Nanotechnology Now

Our NanoNews Digest Sponsors


Heifer International

Wikipedia Affiliate Button

Home > News > Junior R&D

July 8th, 2007

Junior R&D

Abstract:
Philip Streich stared at the data for three weeks, but nothing made sense. Last summer he and his mentor, James Hamilton, a chemistry professor at the University of Wisconsin, Platteville, were trying to figure out how to dissolve carbon nanotubes, the tiny, superstrong supermaterial of the future. Then a lightbulb--no, a laser--came on.

Scientists have assumed for years that nanotubes were insoluble. If they were soluble, it would be easy to arrange them without clumping and losing their ultrastrong properties. Boeing (nyse: BA - news - people ), for one, would love to pour nanotubes into a mold to make an ultralight spaceship, or a bridge to the moon. Streich saw how. He read about a phenomenon called Debye light scattering, which permits the measuring of solubility from the intensity of light scattered by the solution.

Pouring nanotubes into a solution of N-methyl-2-pyrrolidone-, he shot the container with a laser beam, then counted the photons bouncing out with a spectrometer. No commercial instruments were sensitive enough for the task, so he built his own, using spare parts from the lab's reserves. The tests revealed the level at which nanotubes can be dissolved in liquid.

Source:
members.forbes.com

Bookmark:
Delicious Digg Newsvine Google Yahoo Reddit Magnoliacom Furl Facebook

Related News Press

Nanotubes/Buckyballs/Fullerenes

Tunneling nanotubes between neurons enable the spread of Parkinson's disease via lysosomes August 24th, 2016

McMaster researchers resolve a problem that has been holding back a technological revolution August 18th, 2016

'Second skin' protects soldiers from biological and chemical agents August 5th, 2016

Carbon nanotube 'stitches' make stronger, lighter composites: Method to reinforce these materials could help make airplane frames lighter, more damage-resistant August 4th, 2016

Interviews/Book Reviews/Essays/Reports/Podcasts/Journals/White papers

Lehigh engineer discovers a high-speed nano-avalanche: New findings published in the Journal of Electrochemical Society about the process involving transformations in glass that occur under intense electrical and thermal conditions could lead the way to more energy-efficient glas August 24th, 2016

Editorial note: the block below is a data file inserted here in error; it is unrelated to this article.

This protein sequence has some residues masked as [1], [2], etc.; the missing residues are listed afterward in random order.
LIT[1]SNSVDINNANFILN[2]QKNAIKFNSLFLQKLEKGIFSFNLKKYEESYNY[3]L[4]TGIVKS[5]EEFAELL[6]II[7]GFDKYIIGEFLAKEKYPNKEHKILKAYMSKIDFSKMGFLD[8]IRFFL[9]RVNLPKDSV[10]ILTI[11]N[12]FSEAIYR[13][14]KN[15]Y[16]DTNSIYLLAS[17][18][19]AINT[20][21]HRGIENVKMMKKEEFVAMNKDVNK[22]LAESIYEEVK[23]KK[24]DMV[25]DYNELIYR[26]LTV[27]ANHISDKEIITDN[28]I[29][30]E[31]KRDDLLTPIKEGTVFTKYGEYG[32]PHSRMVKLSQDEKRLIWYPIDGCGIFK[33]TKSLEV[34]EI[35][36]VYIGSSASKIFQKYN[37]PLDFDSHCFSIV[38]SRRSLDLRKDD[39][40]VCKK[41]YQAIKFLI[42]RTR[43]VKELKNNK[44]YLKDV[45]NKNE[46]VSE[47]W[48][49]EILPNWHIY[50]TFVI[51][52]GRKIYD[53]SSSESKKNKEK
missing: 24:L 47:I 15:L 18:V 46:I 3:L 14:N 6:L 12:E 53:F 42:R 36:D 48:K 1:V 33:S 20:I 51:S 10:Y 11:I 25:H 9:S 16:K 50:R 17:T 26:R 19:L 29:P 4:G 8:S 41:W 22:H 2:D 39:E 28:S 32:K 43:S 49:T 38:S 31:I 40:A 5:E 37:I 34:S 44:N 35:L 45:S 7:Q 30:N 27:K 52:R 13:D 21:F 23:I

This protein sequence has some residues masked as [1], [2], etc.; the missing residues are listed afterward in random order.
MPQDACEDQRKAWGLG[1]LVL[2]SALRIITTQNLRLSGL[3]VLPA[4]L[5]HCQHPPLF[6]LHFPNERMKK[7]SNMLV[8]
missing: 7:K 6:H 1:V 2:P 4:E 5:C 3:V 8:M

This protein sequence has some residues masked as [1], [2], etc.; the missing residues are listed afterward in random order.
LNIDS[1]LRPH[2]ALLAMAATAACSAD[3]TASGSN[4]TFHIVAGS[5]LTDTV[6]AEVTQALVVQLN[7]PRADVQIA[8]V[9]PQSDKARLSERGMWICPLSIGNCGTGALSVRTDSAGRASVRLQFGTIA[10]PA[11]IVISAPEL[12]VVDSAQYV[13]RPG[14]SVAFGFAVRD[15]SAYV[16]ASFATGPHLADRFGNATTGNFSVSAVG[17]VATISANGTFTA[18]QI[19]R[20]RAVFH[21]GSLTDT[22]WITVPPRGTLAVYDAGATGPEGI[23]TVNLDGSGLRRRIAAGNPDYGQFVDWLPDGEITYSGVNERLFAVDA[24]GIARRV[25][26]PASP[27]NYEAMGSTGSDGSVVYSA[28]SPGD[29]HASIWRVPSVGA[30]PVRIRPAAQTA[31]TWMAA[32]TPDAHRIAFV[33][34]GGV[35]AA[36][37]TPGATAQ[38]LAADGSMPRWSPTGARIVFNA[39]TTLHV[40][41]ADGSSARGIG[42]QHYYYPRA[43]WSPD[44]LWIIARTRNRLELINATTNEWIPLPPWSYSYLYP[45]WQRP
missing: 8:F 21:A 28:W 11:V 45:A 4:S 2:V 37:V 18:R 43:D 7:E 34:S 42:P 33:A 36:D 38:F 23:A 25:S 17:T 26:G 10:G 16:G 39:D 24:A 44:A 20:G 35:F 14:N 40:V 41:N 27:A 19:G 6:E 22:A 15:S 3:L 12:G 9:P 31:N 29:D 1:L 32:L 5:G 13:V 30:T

Light and matter merge in quantum coupling: Rice University physicists probe photon-electron interactions in vacuum cavity experiments August 24th, 2016

New microchip demonstrates efficiency and scalable design: Increased power and slashed energy consumption for data centers August 24th, 2016

Tunneling nanotubes between neurons enable the spread of Parkinson's disease via lysosomes August 24th, 2016

Human Interest/Art

Weizmann Institute of Science Presents: Weizmann Wonder Wander - 4G - is Online June 21st, 2016

Call for NanoArt and Art-Science-Technology Papers June 9th, 2016

Scientists propose non-animal tools for assessing the toxicity of nanomaterials: Particle and Fibre Toxicology publishes recommendations from expert group meeting April 26th, 2016

Are humans the new supercomputer?Today, people of all backgrounds can contribute to solving serious scientific problems by playing computer games. A Danish research group has extended the limits of quantum physics calculations and simultaneously blurred the boundaries between mac April 14th, 2016

NanoNews-Digest
The latest news from around the world, FREE




  Premium Products
NanoNews-Custom
Only the news you want to read!
 Learn More
NanoTech-Transfer
University Technology Transfer & Patents
 Learn More
NanoStrategies
Full-service, expert consulting
 Learn More











ASP
Nanotechnology Now Featured Books




NNN

The Hunger Project







Car Brands
Buy website traffic